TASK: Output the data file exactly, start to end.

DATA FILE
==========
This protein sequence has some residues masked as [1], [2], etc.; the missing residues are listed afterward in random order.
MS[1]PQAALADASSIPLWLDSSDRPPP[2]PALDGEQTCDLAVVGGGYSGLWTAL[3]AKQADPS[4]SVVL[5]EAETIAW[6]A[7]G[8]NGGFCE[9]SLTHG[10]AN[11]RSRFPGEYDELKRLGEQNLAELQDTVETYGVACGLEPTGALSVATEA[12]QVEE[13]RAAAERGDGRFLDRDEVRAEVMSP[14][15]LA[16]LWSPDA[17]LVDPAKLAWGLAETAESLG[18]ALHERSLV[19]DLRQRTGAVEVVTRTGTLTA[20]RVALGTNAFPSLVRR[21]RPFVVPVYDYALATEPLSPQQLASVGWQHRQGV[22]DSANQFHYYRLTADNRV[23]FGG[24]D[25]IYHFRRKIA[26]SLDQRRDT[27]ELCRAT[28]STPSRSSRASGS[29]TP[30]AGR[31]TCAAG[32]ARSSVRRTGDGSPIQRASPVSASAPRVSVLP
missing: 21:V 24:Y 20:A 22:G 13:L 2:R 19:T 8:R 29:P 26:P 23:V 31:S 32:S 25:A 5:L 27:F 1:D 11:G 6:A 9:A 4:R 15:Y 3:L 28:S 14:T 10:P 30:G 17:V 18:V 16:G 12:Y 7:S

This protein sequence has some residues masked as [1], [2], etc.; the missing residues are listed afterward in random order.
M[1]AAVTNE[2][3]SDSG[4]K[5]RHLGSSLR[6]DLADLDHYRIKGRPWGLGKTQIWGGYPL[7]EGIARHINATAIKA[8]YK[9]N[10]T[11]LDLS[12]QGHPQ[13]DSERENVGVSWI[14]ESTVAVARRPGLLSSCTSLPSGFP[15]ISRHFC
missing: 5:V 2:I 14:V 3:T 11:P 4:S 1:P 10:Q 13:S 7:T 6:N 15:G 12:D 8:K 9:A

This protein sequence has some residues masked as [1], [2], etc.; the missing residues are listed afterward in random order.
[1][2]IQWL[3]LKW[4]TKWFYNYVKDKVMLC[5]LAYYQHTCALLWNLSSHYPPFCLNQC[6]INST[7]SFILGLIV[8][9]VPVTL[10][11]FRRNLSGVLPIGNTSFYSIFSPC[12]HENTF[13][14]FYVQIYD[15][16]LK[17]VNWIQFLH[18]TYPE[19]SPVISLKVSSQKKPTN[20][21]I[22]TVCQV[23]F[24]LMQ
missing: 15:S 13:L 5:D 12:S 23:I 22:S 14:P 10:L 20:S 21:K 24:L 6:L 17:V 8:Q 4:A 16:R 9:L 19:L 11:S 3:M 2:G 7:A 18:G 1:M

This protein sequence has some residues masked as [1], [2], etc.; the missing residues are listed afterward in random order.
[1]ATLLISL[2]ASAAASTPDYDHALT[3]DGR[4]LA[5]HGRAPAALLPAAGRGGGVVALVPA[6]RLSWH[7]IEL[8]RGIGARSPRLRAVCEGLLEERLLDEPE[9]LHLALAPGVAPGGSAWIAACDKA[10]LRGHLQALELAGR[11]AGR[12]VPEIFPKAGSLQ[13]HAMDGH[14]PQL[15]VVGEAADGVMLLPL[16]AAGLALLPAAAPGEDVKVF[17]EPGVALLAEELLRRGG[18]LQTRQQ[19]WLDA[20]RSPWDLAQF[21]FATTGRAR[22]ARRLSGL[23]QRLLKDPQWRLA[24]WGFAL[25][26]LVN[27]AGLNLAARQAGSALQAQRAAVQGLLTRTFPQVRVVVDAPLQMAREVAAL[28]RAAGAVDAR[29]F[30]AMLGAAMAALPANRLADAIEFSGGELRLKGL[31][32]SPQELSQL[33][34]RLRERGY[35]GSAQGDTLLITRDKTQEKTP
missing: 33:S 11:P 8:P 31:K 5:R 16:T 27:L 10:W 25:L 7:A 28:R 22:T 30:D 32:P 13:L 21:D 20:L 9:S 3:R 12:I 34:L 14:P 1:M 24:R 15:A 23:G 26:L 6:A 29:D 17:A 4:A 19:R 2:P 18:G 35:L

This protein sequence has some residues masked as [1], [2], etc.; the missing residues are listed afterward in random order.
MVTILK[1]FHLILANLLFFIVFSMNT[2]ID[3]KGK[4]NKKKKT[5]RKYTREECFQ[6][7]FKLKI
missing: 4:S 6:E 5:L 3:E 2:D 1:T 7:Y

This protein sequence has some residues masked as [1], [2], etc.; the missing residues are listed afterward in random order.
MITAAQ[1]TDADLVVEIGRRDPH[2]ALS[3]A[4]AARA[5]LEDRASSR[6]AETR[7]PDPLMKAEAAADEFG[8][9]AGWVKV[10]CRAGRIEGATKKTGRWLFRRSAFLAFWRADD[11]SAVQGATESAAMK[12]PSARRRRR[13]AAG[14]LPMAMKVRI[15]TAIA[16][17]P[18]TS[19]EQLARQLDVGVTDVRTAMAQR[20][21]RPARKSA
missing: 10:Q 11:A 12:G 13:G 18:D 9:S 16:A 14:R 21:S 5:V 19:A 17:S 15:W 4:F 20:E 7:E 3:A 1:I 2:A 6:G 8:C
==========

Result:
This protein sequence has some residues masked as [1], [2], etc.; the missing residues are listed afterward in random order.
MS[1]PQAALADASSIPLWLDSSDRPPP[2]PALDGEQTCDLAVVGGGYSGLWTAL[3]AKQADPS[4]SVVL[5]EAETIAW[6]A[7]G[8]NGGFCE[9]SLTHG[10]AN[11]RSRFPGEYDELKRLGEQNLAELQDTVETYGVACGLEPTGALSVATEA[12]QVEE[13]RAAAERGDGRFLDRDEVRAEVMSP[14][15]LA[16]LWSPDA[17]LVDPAKLAWGLAETAESLG[18]ALHERSLV[19]DLRQRTGAVEVVTRTGTLTA[20]RVALGTNAFPSLVRR[21]RPFVVPVYDYALATEPLSPQQLASVGWQHRQGV[22]DSANQFHYYRLTADNRV[23]FGG[24]D[25]IYHFRRKIA[26]SLDQRRDT[27]ELCRAT[28]STPSRSSRASGS[29]TP[30]AGR[31]TCAAG[32]ARSSVRRTGDGSPIQRASPVSASAPRVSVLP
missing: 21:V 24:Y 20:A 22:G 13:L 2:R 19:T 8:R 29:P 26:P 23:V 31:S 32:S 25:A 5:L 27:F 1:D 11:G 6:A 9:A 4:R 15:Y 3:L 28:S 14:T 10:P 30:G 17:V 18:V 16:G 12:Y 7:S

This protein sequence has some residues masked as [1], [2], etc.; the missing residues are listed afterward in random order.
M[1]AAVTNE[2][3]SDSG[4]K[5]RHLGSSLR[6]DLADLDHYRIKGRPWGLGKTQIWGGYPL[7]EGIARHINATAIKA[8]YK[9]N[10]T[11]LDLS[12]QGHPQ[13]DSERENVGVSWI[14]ESTVAVARRPGLLSSCTSLPSGFP[15]ISRHFC
missing: 5:V 2:I 14:V 3:T 11:P 4:S 1:P 10:Q 13:S 7:T 6:N 15:G 12:D 8:K 9:A

This protein sequence has some residues masked as [1], [2], etc.; the missing residues are listed afterward in random order.
[1][2]IQWL[3]LKW[4]TKWFYNYVKDKVMLC[5]LAYYQHTCALLWNLSSHYPPFCLNQC[6]INST[7]SFILGLIV[8][9]VPVTL[10][11]FRRNLSGVLPIGNTSFYSIFSPC[12]HENTF[13][14]FYVQIYD[15][16]LK[17]VNWIQFLH[18]TYPE[19]SPVISLKVSSQKKPTN[20][21]I[22]TVCQV[23]F[24]LMQ
missing: 15:S 13:L 5:D 12:S 23:I 22:S 14:P 10:L 20:S 21:K 24:L 6:L 17:V 8:Q 4:A 16:R 9:L 19:L 11:S 3:M 2:G 7:A 18:G 1:M

This protein sequence has some residues masked as [1], [2], etc.; the missing residues are listed afterward in random order.
[1]ATLLISL[2]ASAAASTPDYDHALT[3]DGR[4]LA[5]HGRAPAALLPAAGRGGGVVALVPA[6]RLSWH[7]IEL[8]RGIGARSPRLRAVCEGLLEERLLDEPE[9]LHLALAPGVAPGGSAWIAACDKA[10]LRGHLQALELAGR[11]AGR[12]VPEIFPKAGSLQ[13]HAMDGH[14]PQL[15]VVGEAADGVMLLPL[16]AAGLALLPAAAPGEDVKVF[17]EPGVALLAEELLRRGG[18]LQTRQQ[19]WLDA[20]RSPWDLAQF[21]FATTGRAR[22]ARRLSGL[23]QRLLKDPQWRLA[24]WGFAL[25][26]LVN[27]AGLNLAARQAGSALQAQRAAVQGLLTRTFPQVRVVVDAPLQMAREVAAL[28]RAAGAVDAR[29]F[30]AMLGAAMAALPANRLADAIEFSGGELRLKGL[31][32]SPQELSQL[33][34]RLRERGY[35]GSAQGDTLLITRDKTQEKTP
missing: 33:S 11:P 8:P 31:K 5:R 16:T 27:L 10:W 25:L 7:A 28:R 22:T 30:D 32:P 13:L 21:D 20:L 9:S 3:R 12:I 34:L 14:P 1:M 24:R 15:A 23:G 26:L 6:A 29:D 17:A 4:A 19:R 2:P 18:G 35:L

This protein sequence has some residues masked as [1], [2], etc.; the missing residues are listed afterward in random order.
MVTILK[1]FHLILANLLFFIVFSMNT[2]ID[3]KGK[4]NKKKKT[5]RKYTREECFQ[6][7]FKLKI
missing: 4:S 6:E 5:L 3:E 2:D 1:T 7:Y

This protein sequence has some residues masked as [1], [2], etc.; the missing residues are listed afterward in random order.
MITAAQ[1]TDADLVVEIGRRDPH[2]ALS[3]A[4]AARA[5]LEDRASSR[6]AETR[7]PDPLMKAEAAADEFG[8][9]AGWVKV[10]CRAGRIEGATKKTGRWLFRRSAFLAFWRADD[11]SAVQGATESAAMK[12]PSARRRRR[13]AAG[14]LPMAMKVRI[15]TAIA[16][17]P[18]TS[19]EQLARQLDVGVTDVRTAMAQR[20][21]RPARKSA
missing: 10:Q 11:A 12:G 13:G 18:D 9:S 16:A 14:R 21:S 5:V 19:A 17:S 15:W 4:F 20:E 7:E 3:A 1:I 2:A 6:G 8:C